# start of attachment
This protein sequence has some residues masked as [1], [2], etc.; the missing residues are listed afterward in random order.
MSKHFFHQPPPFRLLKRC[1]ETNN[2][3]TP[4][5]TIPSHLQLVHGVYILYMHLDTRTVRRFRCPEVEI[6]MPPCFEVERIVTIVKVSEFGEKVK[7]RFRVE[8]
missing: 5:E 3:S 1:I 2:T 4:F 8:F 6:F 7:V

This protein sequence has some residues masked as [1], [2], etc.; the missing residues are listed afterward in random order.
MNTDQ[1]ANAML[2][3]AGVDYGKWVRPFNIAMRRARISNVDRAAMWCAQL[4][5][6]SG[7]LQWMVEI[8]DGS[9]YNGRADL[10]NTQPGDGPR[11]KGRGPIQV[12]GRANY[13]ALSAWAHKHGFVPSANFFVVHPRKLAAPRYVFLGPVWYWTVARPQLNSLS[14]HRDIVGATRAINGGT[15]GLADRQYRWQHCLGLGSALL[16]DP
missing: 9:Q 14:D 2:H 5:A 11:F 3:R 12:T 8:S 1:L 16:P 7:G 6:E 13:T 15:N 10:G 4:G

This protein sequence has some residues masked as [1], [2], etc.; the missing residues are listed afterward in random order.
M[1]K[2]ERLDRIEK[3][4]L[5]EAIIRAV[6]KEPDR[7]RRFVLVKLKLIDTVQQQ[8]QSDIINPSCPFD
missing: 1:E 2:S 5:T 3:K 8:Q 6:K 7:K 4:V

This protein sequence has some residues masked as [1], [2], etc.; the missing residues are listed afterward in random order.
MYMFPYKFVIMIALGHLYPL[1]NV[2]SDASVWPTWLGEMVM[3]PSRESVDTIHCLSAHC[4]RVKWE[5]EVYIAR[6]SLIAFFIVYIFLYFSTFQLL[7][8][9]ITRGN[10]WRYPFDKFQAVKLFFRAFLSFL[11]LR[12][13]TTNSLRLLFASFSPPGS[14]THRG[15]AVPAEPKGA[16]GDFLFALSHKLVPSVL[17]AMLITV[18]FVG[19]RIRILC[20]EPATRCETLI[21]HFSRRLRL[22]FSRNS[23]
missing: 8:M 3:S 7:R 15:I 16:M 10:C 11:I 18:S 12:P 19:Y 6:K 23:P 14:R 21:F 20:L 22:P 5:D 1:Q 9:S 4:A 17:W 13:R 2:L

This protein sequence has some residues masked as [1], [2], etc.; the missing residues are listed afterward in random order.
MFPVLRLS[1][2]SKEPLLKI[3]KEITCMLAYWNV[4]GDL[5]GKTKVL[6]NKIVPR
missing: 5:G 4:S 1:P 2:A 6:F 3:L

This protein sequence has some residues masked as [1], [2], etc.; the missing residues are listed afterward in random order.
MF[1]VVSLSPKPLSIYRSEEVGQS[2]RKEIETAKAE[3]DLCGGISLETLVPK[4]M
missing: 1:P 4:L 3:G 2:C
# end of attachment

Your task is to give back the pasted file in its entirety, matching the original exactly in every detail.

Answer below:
This protein sequence has some residues masked as [1], [2], etc.; the missing residues are listed afterward in random order.
MSKHFFHQPPPFRLLKRC[1]ETNN[2][3]TP[4][5]TIPSHLQLVHGVYILYMHLDTRTVRRFRCPEVEI[6]MPPCFEVERIVTIVKVSEFGEKVK[7]RFRVE[8]
missing: 5:E 3:S 1:I 2:T 4:F 8:F 6:F 7:V

This protein sequence has some residues masked as [1], [2], etc.; the missing residues are listed afterward in random order.
MNTDQ[1]ANAML[2][3]AGVDYGKWVRPFNIAMRRARISNVDRAAMWCAQL[4][5][6]SG[7]LQWMVEI[8]DGS[9]YNGRADL[10]NTQPGDGPR[11]KGRGPIQV[12]GRANY[13]ALSAWAHKHGFVPSANFFVVHPRKLAAPRYVFLGPVWYWTVARPQLNSLS[14]HRDIVGATRAINGGT[15]GLADRQYRWQHCLGLGSALL[16]DP
missing: 9:Q 14:D 2:H 5:A 11:F 3:R 12:T 8:S 1:L 16:P 7:G 6:E 13:T 15:N 10:G 4:G

This protein sequence has some residues masked as [1], [2], etc.; the missing residues are listed afterward in random order.
M[1]K[2]ERLDRIEK[3][4]L[5]EAIIRAV[6]KEPDR[7]RRFVLVKLKLIDTVQQQ[8]QSDIINPSCPFD
missing: 1:E 2:S 5:T 3:K 8:Q 6:K 7:K 4:V

This protein sequence has some residues masked as [1], [2], etc.; the missing residues are listed afterward in random order.
MYMFPYKFVIMIALGHLYPL[1]NV[2]SDASVWPTWLGEMVM[3]PSRESVDTIHCLSAHC[4]RVKWE[5]EVYIAR[6]SLIAFFIVYIFLYFSTFQLL[7][8][9]ITRGN[10]WRYPFDKFQAVKLFFRAFLSFL[11]LR[12][13]TTNSLRLLFASFSPPGS[14]THRG[15]AVPAEPKGA[16]GDFLFALSHKLVPSVL[17]AMLITV[18]FVG[19]RIRILC[20]EPATRCETLI[21]HFSRRLRL[22]FSRNS[23]
missing: 8:M 3:S 7:R 15:I 16:M 10:C 11:I 18:S 12:P 19:Y 6:K 23:P 14:R 21:F 20:L 22:P 5:D 1:Q 9:S 4:A 17:W 13:R 2:L

This protein sequence has some residues masked as [1], [2], etc.; the missing residues are listed afterward in random order.
MFPVLRLS[1][2]SKEPLLKI[3]KEITCMLAYWNV[4]GDL[5]GKTKVL[6]NKIVPR
missing: 5:G 4:S 1:P 2:A 6:F 3:L

This protein sequence has some residues masked as [1], [2], etc.; the missing residues are listed afterward in random order.
MF[1]VVSLSPKPLSIYRSEEVGQS[2]RKEIETAKAE[3]DLCGGISLETLVPK[4]M
missing: 1:P 4:L 3:G 2:C